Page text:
Trey Supak is having a great 2018. He started the season pitching for the Carolina Mudcats, obliterated Carolina League hitters for a couple of months, and was granted a promotion to Biloxi, where he pretty much did more of the same. As a reward for the young righty’s efforts, he was added to Milwaukee’s 40-man roster a week ago, thus protecting him from the Rule-5 Draft (which allows MLB teams to select certain minor leaguers based on service time rules). Two things about that transaction: First, it further underscores the folkloric absurdity that is the . Second, it means that it’s time to take a closer look at Supak’s profile for the first time in .
The first thing that stands out about the 22-year-old Supak is his sheer physical presence. At 6’5” and 235 pounds, he cuts a classic, old-school silhouette on the mound. The guy looks like a throwback workhorse, capable of soaking up 200 decent innings with a rubbery arm and a smooth, repeatable delivery. It’s a great starting point for a pitching prospect.
What may hold Supak back from becoming a rotation mainstay is the quality of his raw stuff, which is largely average. Even at the time of his trade three years ago, Supak’s frame was more or less maxed out. Accordingly, the big Texan’s fastball velocity hasn’t really budged as he’s grown older; Supak still operates right around 90 or 91 mph, with the ability to reach back on occasion and crank it up to 94. It’s a decent pitch, as fastballs go, but hardly an elite offering. Supak has, however, taken some steps forward with his secondaries. What was once a fringe-y curveball has turned into a legitimate weapon; it now profiles as no worse than average, with good downward break and great velocity separation off of his heater (the curve spins in at 75-78 mph). His changeup, too, has been much improved over the last several years, traveling from non-existent all the way up to fringe-average. It should, at worst, become a “show-me” pitch in the majors, which may be just enough to allow Supak to stick in a starting rotation. At best, it could become average; it’s a little firm at the moment, but it comes in right around 85 mph and is at least capable of disrupting a hitter’s timing.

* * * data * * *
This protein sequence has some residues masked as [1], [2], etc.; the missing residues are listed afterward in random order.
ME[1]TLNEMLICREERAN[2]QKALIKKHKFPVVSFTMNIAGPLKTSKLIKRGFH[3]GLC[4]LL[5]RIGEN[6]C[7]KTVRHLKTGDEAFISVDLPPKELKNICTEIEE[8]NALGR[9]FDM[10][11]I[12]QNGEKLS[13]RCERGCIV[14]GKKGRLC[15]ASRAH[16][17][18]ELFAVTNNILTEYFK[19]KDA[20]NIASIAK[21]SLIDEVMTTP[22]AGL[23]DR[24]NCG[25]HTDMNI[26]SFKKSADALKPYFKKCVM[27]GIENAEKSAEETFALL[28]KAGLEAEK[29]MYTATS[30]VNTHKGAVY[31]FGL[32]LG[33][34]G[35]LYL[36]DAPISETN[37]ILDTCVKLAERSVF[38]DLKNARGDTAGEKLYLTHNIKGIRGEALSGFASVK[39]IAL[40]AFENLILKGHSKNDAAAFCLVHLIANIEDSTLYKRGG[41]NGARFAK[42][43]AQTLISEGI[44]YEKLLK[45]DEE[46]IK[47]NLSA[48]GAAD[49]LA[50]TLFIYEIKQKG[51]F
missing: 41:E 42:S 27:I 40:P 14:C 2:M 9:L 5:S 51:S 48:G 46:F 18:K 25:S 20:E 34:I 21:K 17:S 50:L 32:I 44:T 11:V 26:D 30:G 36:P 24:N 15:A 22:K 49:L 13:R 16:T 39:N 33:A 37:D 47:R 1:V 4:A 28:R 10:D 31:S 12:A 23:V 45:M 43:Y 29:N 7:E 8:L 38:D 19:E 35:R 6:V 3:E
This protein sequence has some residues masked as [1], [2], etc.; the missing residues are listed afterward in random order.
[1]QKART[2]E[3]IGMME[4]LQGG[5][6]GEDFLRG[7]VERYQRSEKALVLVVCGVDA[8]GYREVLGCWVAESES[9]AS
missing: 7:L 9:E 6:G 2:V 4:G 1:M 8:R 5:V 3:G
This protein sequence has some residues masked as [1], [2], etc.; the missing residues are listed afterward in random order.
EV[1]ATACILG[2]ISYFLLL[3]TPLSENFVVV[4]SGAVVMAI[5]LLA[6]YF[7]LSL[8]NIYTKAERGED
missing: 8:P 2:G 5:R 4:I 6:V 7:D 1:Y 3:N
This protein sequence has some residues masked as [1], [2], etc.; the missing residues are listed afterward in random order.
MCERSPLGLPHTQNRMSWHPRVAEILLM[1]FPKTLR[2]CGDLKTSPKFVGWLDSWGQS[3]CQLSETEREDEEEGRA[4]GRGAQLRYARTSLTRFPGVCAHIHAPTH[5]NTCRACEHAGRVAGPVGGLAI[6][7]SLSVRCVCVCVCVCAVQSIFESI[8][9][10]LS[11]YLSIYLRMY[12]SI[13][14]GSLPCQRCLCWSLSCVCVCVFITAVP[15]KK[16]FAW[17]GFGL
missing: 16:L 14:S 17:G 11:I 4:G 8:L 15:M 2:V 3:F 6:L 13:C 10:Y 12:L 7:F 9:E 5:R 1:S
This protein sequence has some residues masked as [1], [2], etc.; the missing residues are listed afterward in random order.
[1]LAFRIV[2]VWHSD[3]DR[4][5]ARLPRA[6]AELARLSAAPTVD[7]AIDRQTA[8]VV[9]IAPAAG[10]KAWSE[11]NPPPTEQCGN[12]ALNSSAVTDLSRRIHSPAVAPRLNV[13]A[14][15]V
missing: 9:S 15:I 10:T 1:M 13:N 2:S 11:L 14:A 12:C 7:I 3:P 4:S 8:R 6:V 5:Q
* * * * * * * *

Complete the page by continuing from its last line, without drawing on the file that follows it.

Supak has always shown good command of his pitches, leading to some suspicion that the solid results he produced in the low minors had more to do with the inexperience of his opponents than his own prowess on the mound. (Through A-ball, pitchers with good command and middling stuff routinely fudge their way through to impressive stat lines; once they reach the upper minors, more advanced hitters start to hit back.) That Supak was able to maintain his effectiveness as a 22-year-old getting his first taste of Double-A last season lends some optimism to his outlook.
His performance in the Southern League becomes even more impressive when it’s examined in halves. Supak made 16 starts for the Shuckers last year after his late-May promotion, with a nice cumulative ERA of 2.91. But in the first eight of those starts, he allowed 23 earned runs in 39.7 innings for a 5.22 ERA. Opposing batters lit him up for a .720 OPS. Wins don’t matter, but Supak was also winless in six decisions during that span.